Although I am pleased that the new leadership at Vermont Gas is taking the time to reevaluate the proposed projects, this further cost increase is very troubling. In the coming weeks my administration will be evaluating all of this new information and looking at these projects as a whole to ensure that they remain in the best interest of Vermont. Meanwhile, I expect Vermont Gas to also reevaluate its communications and negotiations with affected landowners to help improve relations. I trust those steps will continue.

The Brave New World of Journalismism is Upon Us

Oh boy, here we go… apparently Executive Editor Michael Townsend now occupies the Burlington Free Press Chair in “Good News” Editorials, recently vacated by Jim “Party City” Fogler. Because there it is, the dawning of the thorough Gannettization of Vermont’s Largest Newspaper, under the ominous title “Free Press Resets for the Future.”

The piece begins with a lengthy humblebrag about a recent Dan D’Ambrosio story on IBM that Townsend labeled “epic,” “readable and educational.”

Epic, eh? Guess that puts Homer in his place.

We are Gannett. You will be assimilated.

We are Gannett. You will be assimilated.

Right off the top, I had a strong feeling I was wading through bullshit. There was the title, first of all. But also because it was such a lengthy “soft lede” as they say in the news biz that I figured Townsend was burying the bad stuff; and finally, because I’ve been watching the news about how Gannett newspapers are “resetting for the future.”

By forcing all their newsroom staff to re-apply for their jobs. By cutting total newsroom staff. By getting rid of the formerly rigorous editorial process and relying on reporters to crank out publication-ready copy. By promoting clickbait over serious journalism. And by tearing down the walls between news and sales.

At FreePressMedia, we, as the rest of our colleagues in the Gannett company, are resetting the structure of the newsroom to better enable us to focus on the information and the presentation that you tell us via choice are most important, including accountability journalism and topics that Vermonters are known to be passionate about, such as the environment, local food and the creative economy. These changes are significant for our operations to produce content more tuned to the digital experience.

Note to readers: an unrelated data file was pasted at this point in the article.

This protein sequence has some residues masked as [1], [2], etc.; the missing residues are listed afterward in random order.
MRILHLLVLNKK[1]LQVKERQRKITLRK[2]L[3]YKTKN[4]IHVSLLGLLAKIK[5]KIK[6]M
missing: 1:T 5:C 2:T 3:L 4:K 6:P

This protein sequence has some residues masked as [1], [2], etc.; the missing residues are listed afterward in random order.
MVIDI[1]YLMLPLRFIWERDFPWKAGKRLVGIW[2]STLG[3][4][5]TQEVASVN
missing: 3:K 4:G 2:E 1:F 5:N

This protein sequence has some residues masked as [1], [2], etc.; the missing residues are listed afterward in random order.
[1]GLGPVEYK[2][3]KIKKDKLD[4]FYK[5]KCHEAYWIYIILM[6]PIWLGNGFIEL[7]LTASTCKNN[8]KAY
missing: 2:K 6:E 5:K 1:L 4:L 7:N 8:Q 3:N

Part of this resetting is developing a new operational structure to enable us to focus more on the local content that deeply interests readers. With systemic changes in the media business in recent years including changes in approach, format and staff size, we are redefining journalism jobs for the future and our vibrant website, BurlingtonFreePress.com. During the next several weeks, the staff will apply for these jobs with new expectations. We expect time for adaption to the change in structure.

Emphases mine.

“You tell us via choice” means “we’ll abandon journalistic principles and pursue the stories that generate the most pageviews.” See that list: “The environment, local food and the creative economy”? What’s missing?

Oh, how about politics and public policy? Health care, welfare, corrections, infrastructure, taxation, investigative journalism, to name a few. Even transparency, until now a Freeploid bugaboo.

“Redefining journalism jobs” means higher expectations for production, along with lower salaries and worse benefits.

And “staff will apply for these jobs” meaning, well, senior writers, you’re probably S.O.L. We want younger, cheaper staffers more comfortable with multimedia technology.

Yesterday’s retirement announcement by senior writer Sam Hemingway suddenly makes a whole lot of sense. He saw the writing on the digital wall.

I’d expect a bunch more to follow him out the door, voluntarily or otherwise.